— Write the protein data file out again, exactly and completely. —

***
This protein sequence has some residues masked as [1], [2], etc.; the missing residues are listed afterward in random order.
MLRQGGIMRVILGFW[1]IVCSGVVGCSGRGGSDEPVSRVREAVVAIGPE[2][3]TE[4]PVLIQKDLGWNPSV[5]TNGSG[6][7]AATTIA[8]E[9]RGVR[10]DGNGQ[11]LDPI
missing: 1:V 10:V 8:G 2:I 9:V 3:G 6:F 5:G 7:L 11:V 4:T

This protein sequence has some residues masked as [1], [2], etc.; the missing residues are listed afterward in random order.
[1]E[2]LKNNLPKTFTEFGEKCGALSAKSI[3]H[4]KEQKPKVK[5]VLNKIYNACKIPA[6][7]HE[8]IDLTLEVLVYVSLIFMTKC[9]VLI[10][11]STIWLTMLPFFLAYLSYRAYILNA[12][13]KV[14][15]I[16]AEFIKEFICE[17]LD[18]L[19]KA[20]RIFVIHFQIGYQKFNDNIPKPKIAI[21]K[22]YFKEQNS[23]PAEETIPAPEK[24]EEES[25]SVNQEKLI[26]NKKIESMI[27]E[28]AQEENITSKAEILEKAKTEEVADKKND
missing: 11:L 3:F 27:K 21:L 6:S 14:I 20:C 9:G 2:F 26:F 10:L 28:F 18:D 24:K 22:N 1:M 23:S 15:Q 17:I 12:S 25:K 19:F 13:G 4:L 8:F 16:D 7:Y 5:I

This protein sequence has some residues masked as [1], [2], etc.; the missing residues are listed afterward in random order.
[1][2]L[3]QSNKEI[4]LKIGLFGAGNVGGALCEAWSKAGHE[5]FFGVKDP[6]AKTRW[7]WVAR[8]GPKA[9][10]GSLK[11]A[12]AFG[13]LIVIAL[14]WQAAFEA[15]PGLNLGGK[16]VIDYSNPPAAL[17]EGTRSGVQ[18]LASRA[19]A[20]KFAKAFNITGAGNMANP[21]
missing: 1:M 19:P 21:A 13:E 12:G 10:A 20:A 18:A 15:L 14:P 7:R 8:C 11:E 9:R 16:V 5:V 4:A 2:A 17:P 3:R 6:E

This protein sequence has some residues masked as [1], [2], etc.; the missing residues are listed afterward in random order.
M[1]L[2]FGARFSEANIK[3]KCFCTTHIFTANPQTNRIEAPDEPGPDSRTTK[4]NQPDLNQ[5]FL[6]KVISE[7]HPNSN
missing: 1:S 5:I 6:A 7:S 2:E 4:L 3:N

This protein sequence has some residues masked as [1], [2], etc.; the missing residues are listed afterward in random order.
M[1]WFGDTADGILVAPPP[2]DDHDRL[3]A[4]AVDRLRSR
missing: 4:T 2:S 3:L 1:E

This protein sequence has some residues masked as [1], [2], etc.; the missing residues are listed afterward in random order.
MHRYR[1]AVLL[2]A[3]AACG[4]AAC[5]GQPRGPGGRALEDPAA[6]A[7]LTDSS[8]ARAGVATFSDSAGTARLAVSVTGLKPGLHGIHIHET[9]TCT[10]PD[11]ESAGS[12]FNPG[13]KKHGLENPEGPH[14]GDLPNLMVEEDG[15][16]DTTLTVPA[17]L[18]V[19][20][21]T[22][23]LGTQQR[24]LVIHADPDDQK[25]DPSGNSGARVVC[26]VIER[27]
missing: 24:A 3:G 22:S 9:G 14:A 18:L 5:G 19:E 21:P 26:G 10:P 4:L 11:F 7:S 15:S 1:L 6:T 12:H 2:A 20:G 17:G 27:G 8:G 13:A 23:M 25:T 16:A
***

This protein sequence has some residues masked as [1], [2], etc.; the missing residues are listed afterward in random order.
MLRQGGIMRVILGFW[1]IVCSGVVGCSGRGGSDEPVSRVREAVVAIGPE[2][3]TE[4]PVLIQKDLGWNPSV[5]TNGSG[6][7]AATTIA[8]E[9]RGVR[10]DGNGQ[11]LDPI
missing: 1:V 10:V 8:G 2:I 9:V 3:G 6:F 5:G 7:L 11:V 4:T

This protein sequence has some residues masked as [1], [2], etc.; the missing residues are listed afterward in random order.
[1]E[2]LKNNLPKTFTEFGEKCGALSAKSI[3]H[4]KEQKPKVK[5]VLNKIYNACKIPA[6][7]HE[8]IDLTLEVLVYVSLIFMTKC[9]VLI[10][11]STIWLTMLPFFLAYLSYRAYILNA[12][13]KV[14][15]I[16]AEFIKEFICE[17]LD[18]L[19]KA[20]RIFVIHFQIGYQKFNDNIPKPKIAI[21]K[22]YFKEQNS[23]PAEETIPAPEK[24]EEES[25]SVNQEKLI[26]NKKIESMI[27]E[28]AQEENITSKAEILEKAKTEEVADKKND
missing: 11:L 3:F 27:K 21:L 6:S 14:I 20:C 9:G 2:F 26:F 10:L 28:F 18:D 24:K 22:N 1:M 23:S 15:Q 17:I 12:S 25:K 19:F 13:G 4:L 8:F 16:D 7:Y 5:I

This protein sequence has some residues masked as [1], [2], etc.; the missing residues are listed afterward in random order.
[1][2]L[3]QSNKEI[4]LKIGLFGAGNVGGALCEAWSKAGHE[5]FFGVKDP[6]AKTRW[7]WVAR[8]GPKA[9][10]GSLK[11]A[12]AFG[13]LIVIAL[14]WQAAFEA[15]PGLNLGGK[16]VIDYSNPPAAL[17]EGTRSGVQ[18]LASRA[19]A[20]KFAKAFNITGAGNMANP[21]
missing: 1:M 19:P 21:A 13:E 12:G 10:A 20:A 18:A 15:L 14:P 7:R 8:C 11:E 9:R 16:V 5:V 4:A 2:A 17:P 3:R 6:E

This protein sequence has some residues masked as [1], [2], etc.; the missing residues are listed afterward in random order.
M[1]L[2]FGARFSEANIK[3]KCFCTTHIFTANPQTNRIEAPDEPGPDSRTTK[4]NQPDLNQ[5]FL[6]KVISE[7]HPNSN
missing: 1:S 5:I 6:A 7:S 2:E 4:L 3:N

This protein sequence has some residues masked as [1], [2], etc.; the missing residues are listed afterward in random order.
M[1]WFGDTADGILVAPPP[2]DDHDRL[3]A[4]AVDRLRSR
missing: 4:T 2:S 3:L 1:E

This protein sequence has some residues masked as [1], [2], etc.; the missing residues are listed afterward in random order.
MHRYR[1]AVLL[2]A[3]AACG[4]AAC[5]GQPRGPGGRALEDPAA[6]A[7]LTDSS[8]ARAGVATFSDSAGTARLAVSVTGLKPGLHGIHIHET[9]TCT[10]PD[11]ESAGS[12]FNPG[13]KKHGLENPEGPH[14]GDLPNLMVEEDG[15][16]DTTLTVPA[17]L[18]V[19][20][21]T[22][23]LGTQQR[24]LVIHADPDDQK[25]DPSGNSGARVVC[26]VIER[27]
missing: 24:A 3:G 22:S 9:G 14:A 18:L 5:G 19:E 21:P 26:G 10:P 4:L 11:F 7:S 15:S 1:L 6:T 12:H 2:A 20:G 17:G 27:G 8:G 13:A 23:M 25:T 16:A